The occupation of the Mamiani secondary school in Rome has just come to an end. We talk to Giacomo of the Mamiani Collective.
Where did the idea of writing the letter, published by us a few days ago, come from?
We met up when school started after the summer to talk about what to do, and any ideas we had. The letter is a summary of our analysis of the political situation in Italy and the conclusions we reached. Criticising or protesting against the government is not enough, we also need to understand why it won – which is why the serious faults of the left are relevant – and propose an alternative.
How did your occupation go? In your opinion, what were the highlights and what has the experience taught you?
The occupation of the school lasted from Tuesday until Saturday morning, when we cleaned up and left to take part in the national rally against the government’s politics. There were around 100 students sleeping at the school. Every morning, after having breakfast together, we held an assembly to look at the articles that were being written about us and evaluate how things were going. We then split our studies into four areas, domestic politics, foreign politics, social issues and art and culture, and began our courses, which continued all day with a break for lunch. We wanted to avoid any risks associated with the presence of outsiders and, in general keep away from ‘partying’, and the spread of alcohol and so on, above all during the evening programme. I would say that we succeeded in this aim. We showed the film about Stefano Cucchi, On My Skin, and did live painting of graffiti. Our plans for music had to be shelved because of the noise.
My highlights from the occupation were the meetings with the journalist Christian Raimo, with the refugees involved in the Mediterranea project, who told us the story of their journeys and with the lawyer representing the activists from Genoa’s Diaz school.
It took a lot of effort to organise the occupation, but we were very satisfied with how we all worked together and the impact of our message, which was much greater than a year ago, when we took over our lessons without occupying the school. The occupation was a launchpad for other initiatives over the next few months.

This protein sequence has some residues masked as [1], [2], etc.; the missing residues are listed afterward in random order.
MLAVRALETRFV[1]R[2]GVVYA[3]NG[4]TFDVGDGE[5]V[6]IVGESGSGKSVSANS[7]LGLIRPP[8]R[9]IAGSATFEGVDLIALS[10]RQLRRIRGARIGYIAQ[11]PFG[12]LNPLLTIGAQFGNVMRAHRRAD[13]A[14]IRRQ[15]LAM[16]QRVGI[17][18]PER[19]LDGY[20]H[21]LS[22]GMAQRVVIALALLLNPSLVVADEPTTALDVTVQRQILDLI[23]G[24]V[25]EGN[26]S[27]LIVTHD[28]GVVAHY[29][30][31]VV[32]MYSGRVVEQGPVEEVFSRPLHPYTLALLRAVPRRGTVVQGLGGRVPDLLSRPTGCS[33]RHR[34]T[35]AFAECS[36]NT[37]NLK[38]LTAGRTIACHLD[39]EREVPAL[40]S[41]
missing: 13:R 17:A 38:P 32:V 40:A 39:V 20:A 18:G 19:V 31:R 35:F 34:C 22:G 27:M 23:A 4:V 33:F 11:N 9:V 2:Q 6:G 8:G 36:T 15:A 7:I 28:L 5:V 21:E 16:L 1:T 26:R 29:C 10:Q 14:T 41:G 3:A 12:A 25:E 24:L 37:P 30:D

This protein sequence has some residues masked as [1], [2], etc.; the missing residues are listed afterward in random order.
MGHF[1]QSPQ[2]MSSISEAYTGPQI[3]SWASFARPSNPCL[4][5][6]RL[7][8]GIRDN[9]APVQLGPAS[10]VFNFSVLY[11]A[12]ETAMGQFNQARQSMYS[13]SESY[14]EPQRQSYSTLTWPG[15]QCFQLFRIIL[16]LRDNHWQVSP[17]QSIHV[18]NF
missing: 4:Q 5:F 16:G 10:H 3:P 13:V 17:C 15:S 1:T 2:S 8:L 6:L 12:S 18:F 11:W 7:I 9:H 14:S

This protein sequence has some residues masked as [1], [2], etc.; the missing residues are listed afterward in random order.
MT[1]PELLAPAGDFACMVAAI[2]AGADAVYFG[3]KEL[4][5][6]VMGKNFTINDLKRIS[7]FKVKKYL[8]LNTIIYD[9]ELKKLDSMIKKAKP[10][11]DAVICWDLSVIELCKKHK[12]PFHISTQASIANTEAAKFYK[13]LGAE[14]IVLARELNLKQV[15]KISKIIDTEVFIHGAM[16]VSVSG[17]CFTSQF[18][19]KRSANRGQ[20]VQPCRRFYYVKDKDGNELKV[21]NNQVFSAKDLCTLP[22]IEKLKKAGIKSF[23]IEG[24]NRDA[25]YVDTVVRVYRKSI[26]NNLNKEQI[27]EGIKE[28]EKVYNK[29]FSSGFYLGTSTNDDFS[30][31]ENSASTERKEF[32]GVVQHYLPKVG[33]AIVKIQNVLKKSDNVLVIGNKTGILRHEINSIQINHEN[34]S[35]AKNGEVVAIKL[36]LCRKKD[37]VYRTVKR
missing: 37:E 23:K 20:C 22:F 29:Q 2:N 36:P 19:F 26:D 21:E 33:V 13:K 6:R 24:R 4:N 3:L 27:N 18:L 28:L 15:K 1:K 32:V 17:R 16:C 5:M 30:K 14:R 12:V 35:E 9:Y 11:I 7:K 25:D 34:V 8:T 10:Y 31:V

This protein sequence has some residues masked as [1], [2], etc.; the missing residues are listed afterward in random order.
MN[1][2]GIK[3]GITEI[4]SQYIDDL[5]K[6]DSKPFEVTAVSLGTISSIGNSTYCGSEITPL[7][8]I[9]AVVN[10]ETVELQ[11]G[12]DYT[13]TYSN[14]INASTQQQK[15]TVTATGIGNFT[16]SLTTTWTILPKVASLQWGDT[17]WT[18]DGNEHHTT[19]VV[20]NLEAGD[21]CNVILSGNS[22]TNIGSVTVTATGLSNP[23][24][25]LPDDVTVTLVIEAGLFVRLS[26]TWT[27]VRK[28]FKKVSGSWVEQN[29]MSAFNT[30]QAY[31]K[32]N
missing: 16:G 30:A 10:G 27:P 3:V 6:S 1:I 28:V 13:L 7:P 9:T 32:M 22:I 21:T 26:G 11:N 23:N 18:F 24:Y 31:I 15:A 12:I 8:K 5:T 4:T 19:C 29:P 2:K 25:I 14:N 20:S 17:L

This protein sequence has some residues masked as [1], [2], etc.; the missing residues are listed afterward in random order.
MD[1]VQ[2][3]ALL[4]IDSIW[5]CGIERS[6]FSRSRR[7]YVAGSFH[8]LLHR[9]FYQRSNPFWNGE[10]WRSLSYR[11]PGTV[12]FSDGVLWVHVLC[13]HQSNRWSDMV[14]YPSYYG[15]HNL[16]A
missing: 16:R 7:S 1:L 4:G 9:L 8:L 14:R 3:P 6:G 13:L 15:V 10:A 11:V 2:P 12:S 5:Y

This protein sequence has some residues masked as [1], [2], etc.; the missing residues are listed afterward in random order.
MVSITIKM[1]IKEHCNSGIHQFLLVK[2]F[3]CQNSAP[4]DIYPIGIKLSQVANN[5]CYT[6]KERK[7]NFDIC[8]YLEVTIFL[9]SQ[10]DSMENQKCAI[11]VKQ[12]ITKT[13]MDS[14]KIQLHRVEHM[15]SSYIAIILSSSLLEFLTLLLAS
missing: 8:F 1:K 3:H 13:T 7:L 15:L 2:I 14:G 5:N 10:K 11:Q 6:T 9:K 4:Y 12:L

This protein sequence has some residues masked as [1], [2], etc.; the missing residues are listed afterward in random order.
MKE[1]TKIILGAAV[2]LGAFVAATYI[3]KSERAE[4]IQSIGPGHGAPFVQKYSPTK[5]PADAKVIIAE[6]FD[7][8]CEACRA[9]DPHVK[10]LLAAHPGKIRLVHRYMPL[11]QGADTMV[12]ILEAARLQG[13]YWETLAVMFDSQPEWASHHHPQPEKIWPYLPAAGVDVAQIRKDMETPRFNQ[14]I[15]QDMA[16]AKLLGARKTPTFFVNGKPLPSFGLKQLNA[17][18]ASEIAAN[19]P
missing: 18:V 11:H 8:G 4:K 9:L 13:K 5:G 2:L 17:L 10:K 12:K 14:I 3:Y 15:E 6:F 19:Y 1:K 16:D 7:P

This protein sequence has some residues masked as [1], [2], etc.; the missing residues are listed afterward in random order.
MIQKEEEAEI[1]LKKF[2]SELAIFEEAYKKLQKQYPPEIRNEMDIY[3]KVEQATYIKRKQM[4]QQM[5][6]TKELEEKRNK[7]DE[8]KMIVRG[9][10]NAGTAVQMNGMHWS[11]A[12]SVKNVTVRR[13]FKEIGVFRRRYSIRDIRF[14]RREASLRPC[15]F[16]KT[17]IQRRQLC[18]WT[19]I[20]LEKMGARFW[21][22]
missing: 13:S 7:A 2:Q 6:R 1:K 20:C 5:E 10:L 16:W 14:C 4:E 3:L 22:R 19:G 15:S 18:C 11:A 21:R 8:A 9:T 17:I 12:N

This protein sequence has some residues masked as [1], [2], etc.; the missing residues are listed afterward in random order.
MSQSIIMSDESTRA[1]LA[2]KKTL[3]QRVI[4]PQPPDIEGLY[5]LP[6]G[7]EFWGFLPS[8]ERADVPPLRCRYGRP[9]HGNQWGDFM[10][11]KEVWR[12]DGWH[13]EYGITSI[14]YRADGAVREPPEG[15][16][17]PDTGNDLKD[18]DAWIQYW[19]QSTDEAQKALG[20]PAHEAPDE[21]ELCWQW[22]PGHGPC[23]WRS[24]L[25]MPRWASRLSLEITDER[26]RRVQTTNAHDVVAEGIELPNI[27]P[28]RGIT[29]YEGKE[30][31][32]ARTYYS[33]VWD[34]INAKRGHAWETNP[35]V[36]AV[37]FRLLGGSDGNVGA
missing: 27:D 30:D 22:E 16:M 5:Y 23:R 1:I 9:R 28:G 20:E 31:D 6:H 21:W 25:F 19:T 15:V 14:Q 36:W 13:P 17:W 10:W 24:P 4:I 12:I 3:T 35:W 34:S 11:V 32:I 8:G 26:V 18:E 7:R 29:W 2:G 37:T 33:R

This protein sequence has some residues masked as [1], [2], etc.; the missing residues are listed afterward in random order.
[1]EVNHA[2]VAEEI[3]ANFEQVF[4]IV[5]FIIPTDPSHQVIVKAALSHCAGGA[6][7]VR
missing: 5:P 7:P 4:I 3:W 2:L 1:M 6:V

In your letter you talked about a manifesto that would be written with other schools in Rome. Have you made any progress on this?
There was a community meeting on Wednesday which around 20 other schools in Rome took part in (the Mamiani school was the only one occupied). We discussed the project of writing a manifesto and on 30 October we have a follow-up meeting to put our ideas down, and it will be circulated after that.
In the letter you mention various social issues, such as racism, precarious employment, education and health. Are you in contact with other groups and networks beyond those just involved with the school?
One of the objectives of the occupation was to broaden our horizons by involving the school in a range of different issues and challenges. We feel it’s important to work collaboratively towards a stronger union within the student world. We don’t claim to represent everyone but we would like to work towards a common framework, which could be the result of the manifesto.
How do you see the future?
I feel torn between a catastrophic and a positive view of the future. It feels like the nation-state has failed and I can see the risk of returning to a sort of feudalism, made up of many smaller ‘kingdoms.’ Many people have lost faith in politics and see it as no more than a game of power and corruption. Politics should instead put people first, prioritising solidarity and collective wellbeing. That is my view of the future and what I aspire to.
Translation from Italian by Malcolm Gilmour